Big changes will arrive early Monday morning. A strong shortwave trough, which is currently located about 150 miles off the Oregon coast will dive southeast across the western CONUS and into the Great Plains by late Sunday night. This shortwave trough will help drive a surface cold front through our region. The cold front should reach our northwestern counties by late Sunday evening. Winds may become a bit northerly a little ahead of the front, as a pre-frontal trough looks like it may become established during the afternoon hours. The true cold front will be marked by a stronger push of northerly winds, and colder temperatures. High temperatures on Monday are likely to remain in the 40s northwest of the Metroplex, in the 50s across DFW and into Central Texas, and in the 60s in our far southeastern counties (where the cold front will not arrive until later). Strong ascent ahead of the cold front, supported by differential cyclonic vorticity advection will allow for some showers and a few thunderstorms to develop. Rain chances will increase the farther south and east one goes. At this time, severe weather looks unlikely, and rainfall totals should remain light. Monday night will be cold with most of our CWA likely to experience freezing temperatures (the exception being our southeastern two tiers of counties). Tuesday night will be even colder as clear skies and light winds should allow for excellent radiational cooling. The entire CWA will see below freezing temperatures on Tuesday night, with temperatures in the low to mid 20s possible in our western counties where it will be a little drier and the elevation is slightly higher. For the second half of the week, weak upper-level ridging will return, bringing temperatures back up to seasonal normals (mid to upper 50s) for Wednesday and through the end of the week. Another upper-level shortwave trough will approach the region on Friday, but a lack of moisture will keep rain chances low, and confined to areas east of I-35. Looking way ahead to Christmas, the suite of deterministic and ensemble guidance seems to be in good agreement that a deep trough or upper-level low will be in place over the western U.S. While this pattern could result in some unsettled weather for the Southern Plains and into the Southwest, this is not a pattern that typically results in substantial cold air deliveries into our region. It is far too early to get into any kind of details right now, and it should be noted that this type of pattern typically has low predictability this far out (even if the models agree on the larger scale pattern). There`s not a whole lot to say about the weather as we get close to Christmas other than there is great uncertainty, and we probably won`t get a decent handle on even the major details for another 3-5 days. 37 && .SHORT TERM... /Issued 1213 PM CST Sat Dec 14 2019/ /This afternoon through Sunday afternoon/ Zonal flow aloft will continue to bring in moisture from the Pacific today, resulting in scattered high clouds. There will still be plenty of sun across much of the region, allowing afternoon temperatures to warm into the 60s and lower 70s. The only exception will be along the Red River where cloud cover will be the thickest and most persistent, keeping temperatures in the upper 50s. Surface high pressure will build southeast out of the Northern Plains today bringing a quick reinforcement of dry air followed by the return of low level moisture tonight once the surface ridge axis moves farther east and surface low pressure deepens across the southern High Plains. The surge of moisture over the relatively cool ground will result in the development of advection fog and even some drizzle. The fog could be dense at times, especially south of I-20 and east of I-35. Although low level warm advection will increase through the day Sunday, some morning cloud cover and fog should slow daytime heating a bit, especially in the southeast zones. We also expect a cold front to arrive across the northwest zones by late Sunday afternoon which will also noticeably lower temperatures. Afternoon highs Sunday will range from the mid 60s in the north to near 80 across the southwest zones where daytime heating will get a boost from southwest winds/adiabatic warming. 79 && .PRELIMINARY POINT TEMPS/POPS... Dallas-Ft. Worth 48 74 42 52 32 / 0 0 5 10 0 Waco 48 78 46 57 32 / 0 0 10 20 0 Paris 42 69 45 52 29 / 0 5 40 40 0 Denton 45 73 40 49 29 / 0 0 5 5 0 McKinney 45 72 42 51 30 / 0 0 10 20 0 Dallas 48 75 43 52 32 / 0 0 5 10 0 Terrell 46 75 45 57 30 / 0 0 20 30 0 Corsicana 49 76 49 60 32 / 5 0 20 30 0 Temple 50 79 48 60 33 / 0 0 5 20 0 Mineral Wells 43 74 36 49 27 / 0 0 0 5 0 && .FWD WATCHES/WARNINGS/ADVISORIES... None. && $$ 05/92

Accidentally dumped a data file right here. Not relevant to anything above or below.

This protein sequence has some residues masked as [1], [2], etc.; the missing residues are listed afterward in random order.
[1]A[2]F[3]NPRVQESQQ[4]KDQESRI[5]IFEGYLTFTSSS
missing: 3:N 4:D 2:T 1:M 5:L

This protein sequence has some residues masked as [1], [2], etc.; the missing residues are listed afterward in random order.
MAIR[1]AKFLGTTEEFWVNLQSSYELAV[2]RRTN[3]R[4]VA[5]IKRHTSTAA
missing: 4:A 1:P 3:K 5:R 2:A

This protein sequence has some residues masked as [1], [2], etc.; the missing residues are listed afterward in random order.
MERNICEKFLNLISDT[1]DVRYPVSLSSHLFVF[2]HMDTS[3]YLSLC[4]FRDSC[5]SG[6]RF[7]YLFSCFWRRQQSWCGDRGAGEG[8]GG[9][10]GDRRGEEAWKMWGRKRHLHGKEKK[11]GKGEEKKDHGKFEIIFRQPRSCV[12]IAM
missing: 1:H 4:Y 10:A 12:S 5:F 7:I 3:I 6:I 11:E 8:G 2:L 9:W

National Weather Service Hastings NE